Bury Jim Crow! Organize the South!
The following excerpted remarks were made by Eva Panjwani, a leading member of the Durham, N.C., branch of Workers World Party and a national organizer of the youth group Fight Imperialism, Stand Together (FIST) at a Feb. 28 WWP forum in New York.
I am a queer, first-generation immigrant.
Structural racism and national oppression have always been strongest in the South, an anchor for how capitalism expresses itself throughout this country.
When we look at the implementation of the Affordable Care Act, a health care legislation written for and by the health care companies, every state in the Southeast and including Texas has denied the federal expansion of Medicaid, with the exception of Maryland.
Every state in the Southeast and including Texas has placed a constitutional ban on the legalization of same-sex marriage, once again with the exception of Maryland. The legacy of slavery and segregation is alive and well.
When I organize with other young people of color against the horrific cases of police murders in Durham, N.C., I remember that the first patrols were the slave catchers and that we are fighting what is in effect the new legal lynchings of Black and Brown people. Southern Workers Assemblies hash out the importance of the most basic and crucial rights denied to them on the job, including the Jim Crow-era ban on collective bargaining for public workers in North Carolina and Virginia.
We must recognize the major role of the U.S. South in the restructuring of capitalist production as part of its global strategy. Right-to-work laws are threatening to be exported to states like Michigan, no doubt playing a role in the 1%’s demolition and takeover of cities like Detroit. As of 2007, the states of the U.S. South had over 43 percent of all foreign direct investments in the U.S. — making it a major region in the global economy. By 2000, 30 percent of the manufacturing jobs in the U.S. were located in the South — these are largely nonunion. The union membership in New York state alone is greater than the union membership of the 12 Southern states combined. Southern states bid against each other, offering huge incentive packages to lure U.S. and foreign corporations to their states. As a result, the development in the Black Belt areas lags behind — leaving poor housing, schools, roads, ground wells, levees, bridges and hospitals. This underdevelopment makes the South vulnerable to natural disasters like Hurricane Katrina.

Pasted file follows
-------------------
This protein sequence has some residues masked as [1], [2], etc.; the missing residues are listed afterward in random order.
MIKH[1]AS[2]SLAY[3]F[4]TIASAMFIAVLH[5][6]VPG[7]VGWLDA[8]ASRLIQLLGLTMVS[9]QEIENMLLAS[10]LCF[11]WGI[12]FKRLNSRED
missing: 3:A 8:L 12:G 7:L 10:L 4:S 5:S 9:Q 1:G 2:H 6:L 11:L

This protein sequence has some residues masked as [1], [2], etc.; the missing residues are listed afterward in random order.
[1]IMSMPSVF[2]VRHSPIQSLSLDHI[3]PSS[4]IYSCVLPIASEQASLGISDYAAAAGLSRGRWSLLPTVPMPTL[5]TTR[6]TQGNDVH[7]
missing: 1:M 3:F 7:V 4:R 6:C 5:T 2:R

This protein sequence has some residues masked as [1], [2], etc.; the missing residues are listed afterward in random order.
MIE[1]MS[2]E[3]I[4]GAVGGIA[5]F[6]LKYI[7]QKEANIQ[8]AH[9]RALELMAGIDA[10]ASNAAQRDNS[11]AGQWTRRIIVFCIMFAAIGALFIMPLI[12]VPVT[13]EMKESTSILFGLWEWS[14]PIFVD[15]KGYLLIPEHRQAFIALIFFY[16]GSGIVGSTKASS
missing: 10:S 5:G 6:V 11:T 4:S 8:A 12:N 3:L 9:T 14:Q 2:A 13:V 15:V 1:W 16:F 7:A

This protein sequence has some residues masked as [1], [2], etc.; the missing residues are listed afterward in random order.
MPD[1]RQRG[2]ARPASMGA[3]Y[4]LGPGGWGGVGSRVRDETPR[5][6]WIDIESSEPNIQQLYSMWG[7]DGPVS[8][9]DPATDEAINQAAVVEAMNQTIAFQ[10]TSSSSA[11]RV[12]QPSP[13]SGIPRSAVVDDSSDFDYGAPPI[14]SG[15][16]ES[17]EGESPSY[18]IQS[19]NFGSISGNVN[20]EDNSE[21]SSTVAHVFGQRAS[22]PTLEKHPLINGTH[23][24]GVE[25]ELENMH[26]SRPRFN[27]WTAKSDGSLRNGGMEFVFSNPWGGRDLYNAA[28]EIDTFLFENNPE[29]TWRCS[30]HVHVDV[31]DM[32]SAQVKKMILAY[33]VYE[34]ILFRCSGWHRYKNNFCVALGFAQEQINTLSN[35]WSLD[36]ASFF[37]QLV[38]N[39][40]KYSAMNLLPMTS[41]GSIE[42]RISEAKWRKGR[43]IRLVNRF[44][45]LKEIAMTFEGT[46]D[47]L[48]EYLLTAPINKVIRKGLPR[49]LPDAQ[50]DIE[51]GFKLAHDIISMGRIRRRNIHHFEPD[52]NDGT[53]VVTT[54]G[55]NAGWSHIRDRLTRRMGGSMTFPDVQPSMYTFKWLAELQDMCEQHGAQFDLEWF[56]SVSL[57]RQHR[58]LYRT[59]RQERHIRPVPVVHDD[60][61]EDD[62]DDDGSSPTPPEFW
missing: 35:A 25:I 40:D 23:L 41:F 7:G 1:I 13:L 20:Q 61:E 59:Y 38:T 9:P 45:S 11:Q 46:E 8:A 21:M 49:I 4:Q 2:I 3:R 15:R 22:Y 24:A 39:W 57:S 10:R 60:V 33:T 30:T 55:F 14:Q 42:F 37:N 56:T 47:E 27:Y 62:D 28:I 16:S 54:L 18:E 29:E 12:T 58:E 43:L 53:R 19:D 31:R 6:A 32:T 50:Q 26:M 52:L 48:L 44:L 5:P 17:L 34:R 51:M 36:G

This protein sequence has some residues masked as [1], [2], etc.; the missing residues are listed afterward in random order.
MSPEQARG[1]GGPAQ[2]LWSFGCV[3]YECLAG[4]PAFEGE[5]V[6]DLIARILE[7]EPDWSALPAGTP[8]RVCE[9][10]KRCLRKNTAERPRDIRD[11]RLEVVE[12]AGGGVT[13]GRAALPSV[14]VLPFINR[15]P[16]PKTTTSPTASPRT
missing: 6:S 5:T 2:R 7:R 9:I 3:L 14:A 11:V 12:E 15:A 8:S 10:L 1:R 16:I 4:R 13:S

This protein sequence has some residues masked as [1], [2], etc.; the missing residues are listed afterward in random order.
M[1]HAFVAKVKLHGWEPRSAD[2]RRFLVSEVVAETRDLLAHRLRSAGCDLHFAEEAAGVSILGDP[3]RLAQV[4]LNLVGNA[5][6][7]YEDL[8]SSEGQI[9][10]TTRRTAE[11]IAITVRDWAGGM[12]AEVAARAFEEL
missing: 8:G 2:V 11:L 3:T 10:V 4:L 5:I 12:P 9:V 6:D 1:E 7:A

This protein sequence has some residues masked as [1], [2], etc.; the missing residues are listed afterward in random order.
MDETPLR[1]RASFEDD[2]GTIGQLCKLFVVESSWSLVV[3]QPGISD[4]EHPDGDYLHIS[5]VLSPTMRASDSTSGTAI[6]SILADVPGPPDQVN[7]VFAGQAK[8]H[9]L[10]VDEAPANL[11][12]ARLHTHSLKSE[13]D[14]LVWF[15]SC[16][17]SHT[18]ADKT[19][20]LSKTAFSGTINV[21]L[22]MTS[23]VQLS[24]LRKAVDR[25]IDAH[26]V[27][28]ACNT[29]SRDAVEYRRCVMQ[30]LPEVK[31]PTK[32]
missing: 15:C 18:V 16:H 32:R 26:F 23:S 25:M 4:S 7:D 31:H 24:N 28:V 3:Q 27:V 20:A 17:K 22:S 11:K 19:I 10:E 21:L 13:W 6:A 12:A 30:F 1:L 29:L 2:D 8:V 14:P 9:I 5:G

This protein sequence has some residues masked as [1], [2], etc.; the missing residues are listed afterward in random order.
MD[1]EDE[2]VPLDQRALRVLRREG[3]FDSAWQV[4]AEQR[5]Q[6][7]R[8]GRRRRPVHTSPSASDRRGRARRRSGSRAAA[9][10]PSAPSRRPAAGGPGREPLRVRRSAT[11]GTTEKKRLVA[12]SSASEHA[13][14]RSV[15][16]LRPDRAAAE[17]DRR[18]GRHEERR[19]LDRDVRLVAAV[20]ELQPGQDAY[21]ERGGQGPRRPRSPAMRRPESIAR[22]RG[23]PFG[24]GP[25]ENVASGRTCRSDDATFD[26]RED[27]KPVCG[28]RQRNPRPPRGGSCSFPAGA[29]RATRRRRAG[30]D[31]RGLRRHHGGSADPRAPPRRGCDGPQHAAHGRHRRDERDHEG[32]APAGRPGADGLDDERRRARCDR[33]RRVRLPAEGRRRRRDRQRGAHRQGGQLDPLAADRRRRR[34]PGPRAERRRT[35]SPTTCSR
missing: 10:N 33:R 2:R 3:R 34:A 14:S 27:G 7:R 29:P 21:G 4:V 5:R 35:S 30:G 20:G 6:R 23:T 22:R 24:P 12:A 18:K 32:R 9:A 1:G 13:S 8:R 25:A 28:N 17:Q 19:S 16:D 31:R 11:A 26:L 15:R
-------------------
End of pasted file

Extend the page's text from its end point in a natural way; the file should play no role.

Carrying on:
North Carolina has the most counties that participate in the Secure Communities and 287G programs of repression and deportation. The mass criminalization and deportation of immigrants from Latin America is a critical feature of this period of U.S. imperialism and capitalism. The majority of Black people — more than 55 percent — live in the South, numbering just under 19 million. Not far behind is the Latino/a population at around 16 million people.
How appropriate that this year, the 90th anniversary of Lenin’s passing and a reaffirmation of Lenin’s contributions to the movement, we remind comrades of his advice to Marxists in the U.S. to play a role in the Black liberation struggle and organize in the South.
Racial divisions are sharpest in the South in terms of where people live, worship and go to school, and in terms of income breakdowns, women’s rights, access to water and sewer systems, environmental racism, levels of unemployment, incarceration rates and rates of structural political disenfranchisement.
There is a major weakness by the U.S. trade unions and the left in not understanding the centrality of the Black national question, led by the Black working class in the South and key urban cities, in struggling for African-American self-determination.
A powerful working-class and trade union movement is critically needed in the U.S. South. The fast-food workers movement in the South has taken a critical role in the struggle in North Carolina to win the right to a union contract and a $15 per hour minimum living wage.